“At the end of this, I’m not giving you a kiss,” I said matter-of-factly. Paul Daniels bantered with me in his trademark way – asking questions that required an affirmative answer then telling me “Say ‘Yes, Paul.'” I think he may have made reference to Katie Price when I told him my name – Jordan having just started making a name for herself and making jokes about my name easy. When I told him I worked in Index he referred to it as “ah, downmarket Argos.” All the while, his assistant was wheeling some contraption onto the stage, with a cloth over it. Evidently I was to be part of some grand spectacle.
“Have you ever seen one of these before?” he asked, deftly removing the cloth to reveal a full-size guillotine. FUCK. This was not a prospect I fancied, and in hindsight I wished I’d told him that I had seen one before, due to my growing love of Alice Cooper (who famously uses one in his vaudevillesque stage shows, and who I wrote about meeting.) It wasn’t long before I was led around the machine, knelt down with my head forward and locked in the stocks, the blade dangling high above my neck. I remember thinking to myself that if it went wrong at least it would be a quick death. So much for magic being light entertainment!
Paul was in front of me doing his big build-up. He had a box, and while he removed the lid he told the crowd he’d only ever had two accidents with this trick. He placed the open box in front of me, ostensibly to catch my head. “They weren’t the same accident,” he said, putting the upturned lid behind me. That was quite funny, but I didn’t feel much like laughing right then – being genuinely worried as anyone in my position might well be. You can rationalise as much as you like about professionalism and track record and safety checks, but when you are the one secured under a blade that is destined to come crashing down – yeah, you’d probably entertain the thought that it might go wrong too.
As it happened, I lived. I don’t remember much beyond an almighty adrenaline rush as I left the stage, although I do recall that after the show all the guys told me how glad they were that it wasn’t them, and was I not terrified?! Bastards! Ha. Paul and Debbie McGee did a signing in the foyer, and I still have my autographed ticket stub from that night.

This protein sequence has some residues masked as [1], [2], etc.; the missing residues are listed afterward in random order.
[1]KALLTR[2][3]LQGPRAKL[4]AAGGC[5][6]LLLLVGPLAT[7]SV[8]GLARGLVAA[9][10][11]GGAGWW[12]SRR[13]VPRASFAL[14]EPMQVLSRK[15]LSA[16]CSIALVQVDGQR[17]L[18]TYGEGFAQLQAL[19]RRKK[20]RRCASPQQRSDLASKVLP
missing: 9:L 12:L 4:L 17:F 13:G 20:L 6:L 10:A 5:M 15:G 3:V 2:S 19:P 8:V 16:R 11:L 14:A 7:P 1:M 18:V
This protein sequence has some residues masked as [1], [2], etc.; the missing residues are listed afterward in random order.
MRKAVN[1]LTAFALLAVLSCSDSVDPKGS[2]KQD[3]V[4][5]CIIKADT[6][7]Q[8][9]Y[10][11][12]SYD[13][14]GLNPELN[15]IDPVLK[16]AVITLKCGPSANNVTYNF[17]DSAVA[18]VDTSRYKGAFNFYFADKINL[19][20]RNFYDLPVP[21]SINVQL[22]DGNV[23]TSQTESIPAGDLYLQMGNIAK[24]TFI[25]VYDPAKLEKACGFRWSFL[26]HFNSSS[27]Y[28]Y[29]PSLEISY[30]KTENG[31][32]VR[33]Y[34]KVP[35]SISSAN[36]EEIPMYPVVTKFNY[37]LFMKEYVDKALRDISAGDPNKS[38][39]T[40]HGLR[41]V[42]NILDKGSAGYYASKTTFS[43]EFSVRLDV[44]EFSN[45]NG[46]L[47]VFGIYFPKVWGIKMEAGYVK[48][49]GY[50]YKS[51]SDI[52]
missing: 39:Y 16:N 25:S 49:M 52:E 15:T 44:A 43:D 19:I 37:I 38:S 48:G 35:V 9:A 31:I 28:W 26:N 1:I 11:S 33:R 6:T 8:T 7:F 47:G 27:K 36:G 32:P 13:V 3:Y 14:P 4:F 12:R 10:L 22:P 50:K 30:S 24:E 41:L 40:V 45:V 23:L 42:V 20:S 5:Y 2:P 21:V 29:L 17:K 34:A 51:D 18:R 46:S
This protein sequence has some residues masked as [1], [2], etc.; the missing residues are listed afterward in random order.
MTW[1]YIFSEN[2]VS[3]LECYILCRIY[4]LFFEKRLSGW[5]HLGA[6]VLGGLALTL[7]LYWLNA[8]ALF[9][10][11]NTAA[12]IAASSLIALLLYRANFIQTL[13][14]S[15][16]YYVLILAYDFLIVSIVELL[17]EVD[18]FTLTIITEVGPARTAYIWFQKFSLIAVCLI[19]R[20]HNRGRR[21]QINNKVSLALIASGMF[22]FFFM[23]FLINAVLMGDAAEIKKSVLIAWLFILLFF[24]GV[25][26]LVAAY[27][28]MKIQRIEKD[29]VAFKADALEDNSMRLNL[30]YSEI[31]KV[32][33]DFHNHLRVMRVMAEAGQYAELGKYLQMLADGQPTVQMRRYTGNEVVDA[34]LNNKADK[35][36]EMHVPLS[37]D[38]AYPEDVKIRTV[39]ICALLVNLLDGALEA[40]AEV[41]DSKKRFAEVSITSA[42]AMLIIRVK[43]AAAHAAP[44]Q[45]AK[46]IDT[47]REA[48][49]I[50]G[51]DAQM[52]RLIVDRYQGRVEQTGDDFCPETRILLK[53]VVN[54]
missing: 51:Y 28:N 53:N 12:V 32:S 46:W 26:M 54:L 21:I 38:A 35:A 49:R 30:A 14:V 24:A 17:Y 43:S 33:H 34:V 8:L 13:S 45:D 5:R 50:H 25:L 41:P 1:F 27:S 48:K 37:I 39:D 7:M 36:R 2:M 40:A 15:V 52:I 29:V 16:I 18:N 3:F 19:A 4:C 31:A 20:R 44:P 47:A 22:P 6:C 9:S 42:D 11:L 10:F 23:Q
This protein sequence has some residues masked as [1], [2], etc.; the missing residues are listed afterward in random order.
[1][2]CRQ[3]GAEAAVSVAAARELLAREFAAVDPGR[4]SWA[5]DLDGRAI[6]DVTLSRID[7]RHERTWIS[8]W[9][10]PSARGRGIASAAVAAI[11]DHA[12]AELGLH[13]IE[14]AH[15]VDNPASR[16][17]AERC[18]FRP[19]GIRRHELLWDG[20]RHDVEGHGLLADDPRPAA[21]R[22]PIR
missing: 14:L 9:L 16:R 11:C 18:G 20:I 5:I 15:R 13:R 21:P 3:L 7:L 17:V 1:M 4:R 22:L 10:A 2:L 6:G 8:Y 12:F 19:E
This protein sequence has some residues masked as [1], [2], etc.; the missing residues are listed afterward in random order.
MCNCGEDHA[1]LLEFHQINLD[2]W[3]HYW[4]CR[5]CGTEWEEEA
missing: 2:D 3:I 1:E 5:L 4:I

Above: My signed ticket stub.
Eight years later, after I had graduated, that was the first theatre I worked in in Glasgow, and I eventually did three pantomimes there as well as gigs by assorted comedians, music acts and variety shows. They remembered Paul Daniels being there, and the guillotine, but not my involvement in his show.
I lost touch with all the guys after I left the magic club and let my interest drift. I’ve spoken to a few of them in the past few years though, thanks to the magic of social networking. My closest friend back then later set up in business as a professional magician, and – having helped me out enormously in my youth – it gave me great pleasure that I was able to repay the favour in some tiny way by booking him to perform at my sister’s wedding. It was nice to see him again. If you are in the Glasgow area and looking for an all-round talented entertainer (in the true sense of that word), you can book Ian here.